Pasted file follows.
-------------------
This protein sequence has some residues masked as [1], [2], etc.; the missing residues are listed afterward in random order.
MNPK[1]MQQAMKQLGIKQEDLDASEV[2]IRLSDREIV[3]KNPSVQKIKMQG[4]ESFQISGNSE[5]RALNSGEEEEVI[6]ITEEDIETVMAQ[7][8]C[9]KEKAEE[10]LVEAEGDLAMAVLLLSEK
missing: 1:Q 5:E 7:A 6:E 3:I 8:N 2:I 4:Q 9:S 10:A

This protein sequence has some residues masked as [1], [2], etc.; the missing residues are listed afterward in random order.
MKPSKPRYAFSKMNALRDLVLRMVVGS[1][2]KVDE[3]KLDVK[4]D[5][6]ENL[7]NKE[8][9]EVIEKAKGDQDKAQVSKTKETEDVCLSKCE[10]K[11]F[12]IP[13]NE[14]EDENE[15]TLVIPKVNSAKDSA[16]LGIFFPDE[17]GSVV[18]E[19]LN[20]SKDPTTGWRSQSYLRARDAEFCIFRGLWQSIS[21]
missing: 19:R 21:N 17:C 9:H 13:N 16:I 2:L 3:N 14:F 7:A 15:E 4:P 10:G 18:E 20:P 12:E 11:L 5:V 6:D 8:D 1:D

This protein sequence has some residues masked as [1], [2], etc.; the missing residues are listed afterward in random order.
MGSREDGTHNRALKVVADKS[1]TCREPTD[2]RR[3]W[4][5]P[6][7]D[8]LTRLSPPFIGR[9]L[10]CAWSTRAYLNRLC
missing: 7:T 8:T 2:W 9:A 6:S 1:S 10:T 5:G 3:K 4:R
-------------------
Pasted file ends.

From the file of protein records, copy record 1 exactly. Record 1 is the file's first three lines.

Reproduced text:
This protein sequence has some residues masked as [1], [2], etc.; the missing residues are listed afterward in random order.
MNPK[1]MQQAMKQLGIKQEDLDASEV[2]IRLSDREIV[3]KNPSVQKIKMQG[4]ESFQISGNSE[5]RALNSGEEEEVI[6]ITEEDIETVMAQ[7][8]C[9]KEKAEE[10]LVEAEGDLAMAVLLLSEK
missing: 1:Q 5:E 7:A 6:E 3:I 8:N 2:I 4:Q 9:S 10:A